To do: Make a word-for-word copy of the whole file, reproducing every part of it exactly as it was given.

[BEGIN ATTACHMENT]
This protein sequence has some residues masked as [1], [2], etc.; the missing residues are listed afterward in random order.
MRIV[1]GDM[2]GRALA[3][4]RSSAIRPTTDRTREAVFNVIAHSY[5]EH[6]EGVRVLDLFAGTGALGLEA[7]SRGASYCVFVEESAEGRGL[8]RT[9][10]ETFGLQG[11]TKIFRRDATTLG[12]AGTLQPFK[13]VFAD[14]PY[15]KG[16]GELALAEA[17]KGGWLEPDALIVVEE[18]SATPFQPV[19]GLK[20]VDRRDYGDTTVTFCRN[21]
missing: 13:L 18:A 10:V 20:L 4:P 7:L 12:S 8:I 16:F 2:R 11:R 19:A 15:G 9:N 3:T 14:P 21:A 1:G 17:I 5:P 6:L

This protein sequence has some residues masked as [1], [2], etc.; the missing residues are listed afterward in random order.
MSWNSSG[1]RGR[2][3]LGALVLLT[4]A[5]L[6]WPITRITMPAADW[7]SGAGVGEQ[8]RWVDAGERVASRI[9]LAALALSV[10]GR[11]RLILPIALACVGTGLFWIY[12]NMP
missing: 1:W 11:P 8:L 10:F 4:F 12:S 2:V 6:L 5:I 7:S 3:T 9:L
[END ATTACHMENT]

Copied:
This protein sequence has some residues masked as [1], [2], etc.; the missing residues are listed afterward in random order.
MRIV[1]GDM[2]GRALA[3][4]RSSAIRPTTDRTREAVFNVIAHSY[5]EH[6]EGVRVLDLFAGTGALGLEA[7]SRGASYCVFVEESAEGRGL[8]RT[9][10]ETFGLQG[11]TKIFRRDATTLG[12]AGTLQPFK[13]VFAD[14]PY[15]KG[16]GELALAEA[17]KGGWLEPDALIVVEE[18]SATPFQPV[19]GLK[20]VDRRDYGDTTVTFCRN[21]
missing: 13:L 18:A 10:V 20:L 4:P 7:L 12:S 8:I 16:F 2:R 11:R 19:A 15:G 9:N 3:T 14:P 21:A 1:G 17:I 5:P 6:L

This protein sequence has some residues masked as [1], [2], etc.; the missing residues are listed afterward in random order.
MSWNSSG[1]RGR[2][3]LGALVLLT[4]A[5]L[6]WPITRITMPAADW[7]SGAGVGEQ[8]RWVDAGERVASRI[9]LAALALSV[10]GR[11]RLILPIALACVGTGLFWIY[12]NMP
missing: 1:W 11:P 8:L 10:F 4:F 12:S 2:V 6:L 5:I 7:S 3:T 9:L